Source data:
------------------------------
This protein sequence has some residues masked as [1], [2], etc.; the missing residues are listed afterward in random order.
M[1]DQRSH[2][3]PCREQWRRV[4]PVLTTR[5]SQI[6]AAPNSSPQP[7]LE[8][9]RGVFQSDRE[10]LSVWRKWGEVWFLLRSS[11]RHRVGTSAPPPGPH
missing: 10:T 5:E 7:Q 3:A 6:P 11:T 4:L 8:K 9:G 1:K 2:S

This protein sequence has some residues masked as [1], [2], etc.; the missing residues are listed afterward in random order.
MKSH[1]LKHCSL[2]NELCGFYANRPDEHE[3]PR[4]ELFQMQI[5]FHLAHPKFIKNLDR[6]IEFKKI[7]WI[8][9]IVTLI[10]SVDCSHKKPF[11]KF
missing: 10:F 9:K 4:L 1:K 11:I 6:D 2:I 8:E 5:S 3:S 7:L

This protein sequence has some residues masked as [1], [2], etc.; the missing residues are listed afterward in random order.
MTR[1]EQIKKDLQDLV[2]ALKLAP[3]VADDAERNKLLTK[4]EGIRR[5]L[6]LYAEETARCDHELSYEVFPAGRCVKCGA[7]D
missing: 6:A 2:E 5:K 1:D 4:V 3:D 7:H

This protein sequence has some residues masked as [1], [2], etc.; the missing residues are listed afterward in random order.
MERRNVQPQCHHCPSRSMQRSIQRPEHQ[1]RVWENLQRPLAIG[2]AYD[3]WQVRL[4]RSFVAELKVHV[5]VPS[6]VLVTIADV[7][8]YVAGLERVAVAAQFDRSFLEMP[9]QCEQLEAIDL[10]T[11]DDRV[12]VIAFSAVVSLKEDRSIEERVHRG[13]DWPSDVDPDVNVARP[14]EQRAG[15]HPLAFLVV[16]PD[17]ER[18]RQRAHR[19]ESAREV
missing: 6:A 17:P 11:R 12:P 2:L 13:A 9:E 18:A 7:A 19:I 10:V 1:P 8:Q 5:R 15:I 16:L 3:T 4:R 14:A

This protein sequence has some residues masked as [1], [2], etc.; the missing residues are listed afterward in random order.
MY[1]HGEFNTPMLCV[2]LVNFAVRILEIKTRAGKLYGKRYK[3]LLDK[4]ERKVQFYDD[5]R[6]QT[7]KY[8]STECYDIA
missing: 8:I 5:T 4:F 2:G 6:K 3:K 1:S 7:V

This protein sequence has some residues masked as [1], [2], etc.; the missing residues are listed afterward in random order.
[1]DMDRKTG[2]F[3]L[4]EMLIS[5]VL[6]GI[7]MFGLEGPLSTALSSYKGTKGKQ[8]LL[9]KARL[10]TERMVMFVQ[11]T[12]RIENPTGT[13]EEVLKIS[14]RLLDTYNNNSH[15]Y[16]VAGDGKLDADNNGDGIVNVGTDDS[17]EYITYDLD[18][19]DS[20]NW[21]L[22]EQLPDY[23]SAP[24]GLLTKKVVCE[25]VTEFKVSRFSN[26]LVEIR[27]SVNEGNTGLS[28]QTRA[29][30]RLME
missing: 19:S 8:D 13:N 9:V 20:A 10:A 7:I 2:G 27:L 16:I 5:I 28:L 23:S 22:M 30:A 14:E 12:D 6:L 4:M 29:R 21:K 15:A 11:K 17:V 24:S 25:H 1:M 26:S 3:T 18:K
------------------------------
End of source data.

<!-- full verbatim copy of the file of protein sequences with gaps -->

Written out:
This protein sequence has some residues masked as [1], [2], etc.; the missing residues are listed afterward in random order.
M[1]DQRSH[2][3]PCREQWRRV[4]PVLTTR[5]SQI[6]AAPNSSPQP[7]LE[8][9]RGVFQSDRE[10]LSVWRKWGEVWFLLRSS[11]RHRVGTSAPPPGPH
missing: 10:T 5:E 7:Q 3:A 6:P 11:T 4:L 8:K 9:G 1:K 2:S

This protein sequence has some residues masked as [1], [2], etc.; the missing residues are listed afterward in random order.
MKSH[1]LKHCSL[2]NELCGFYANRPDEHE[3]PR[4]ELFQMQI[5]FHLAHPKFIKNLDR[6]IEFKKI[7]WI[8][9]IVTLI[10]SVDCSHKKPF[11]KF
missing: 10:F 9:K 4:L 1:K 11:I 6:D 2:I 8:E 5:S 3:S 7:L

This protein sequence has some residues masked as [1], [2], etc.; the missing residues are listed afterward in random order.
MTR[1]EQIKKDLQDLV[2]ALKLAP[3]VADDAERNKLLTK[4]EGIRR[5]L[6]LYAEETARCDHELSYEVFPAGRCVKCGA[7]D
missing: 6:A 2:E 5:K 1:D 4:V 3:D 7:H

This protein sequence has some residues masked as [1], [2], etc.; the missing residues are listed afterward in random order.
MERRNVQPQCHHCPSRSMQRSIQRPEHQ[1]RVWENLQRPLAIG[2]AYD[3]WQVRL[4]RSFVAELKVHV[5]VPS[6]VLVTIADV[7][8]YVAGLERVAVAAQFDRSFLEMP[9]QCEQLEAIDL[10]T[11]DDRV[12]VIAFSAVVSLKEDRSIEERVHRG[13]DWPSDVDPDVNVARP[14]EQRAG[15]HPLAFLVV[16]PD[17]ER[18]RQRAHR[19]ESAREV
missing: 6:A 17:P 11:R 12:P 2:L 13:A 9:E 18:A 7:A 19:I 10:V 1:P 8:Q 5:R 15:I 16:L 3:T 4:R 14:A

This protein sequence has some residues masked as [1], [2], etc.; the missing residues are listed afterward in random order.
MY[1]HGEFNTPMLCV[2]LVNFAVRILEIKTRAGKLYGKRYK[3]LLDK[4]ERKVQFYDD[5]R[6]QT[7]KY[8]STECYDIA
missing: 8:I 5:T 4:F 2:G 6:K 3:K 1:S 7:V

This protein sequence has some residues masked as [1], [2], etc.; the missing residues are listed afterward in random order.
[1]DMDRKTG[2]F[3]L[4]EMLIS[5]VL[6]GI[7]MFGLEGPLSTALSSYKGTKGKQ[8]LL[9]KARL[10]TERMVMFVQ[11]T[12]RIENPTGT[13]EEVLKIS[14]RLLDTYNNNSH[15]Y[16]VAGDGKLDADNNGDGIVNVGTDDS[17]EYITYDLD[18][19]DS[20]NW[21]L[22]EQLPDY[23]SAP[24]GLLTKKVVCE[25]VTEFKVSRFSN[26]LVEIR[27]SVNEGNTGLS[28]QTRA[29][30]RLME
missing: 19:S 8:D 13:N 9:V 20:A 10:A 7:I 2:G 27:L 16:I 5:I 28:L 23:S 22:M 30:A 14:E 12:D 6:L 4:M 29:R 21:K 15:A 11:K 17:V 24:S 25:H 1:M 26:S 3:T 18:K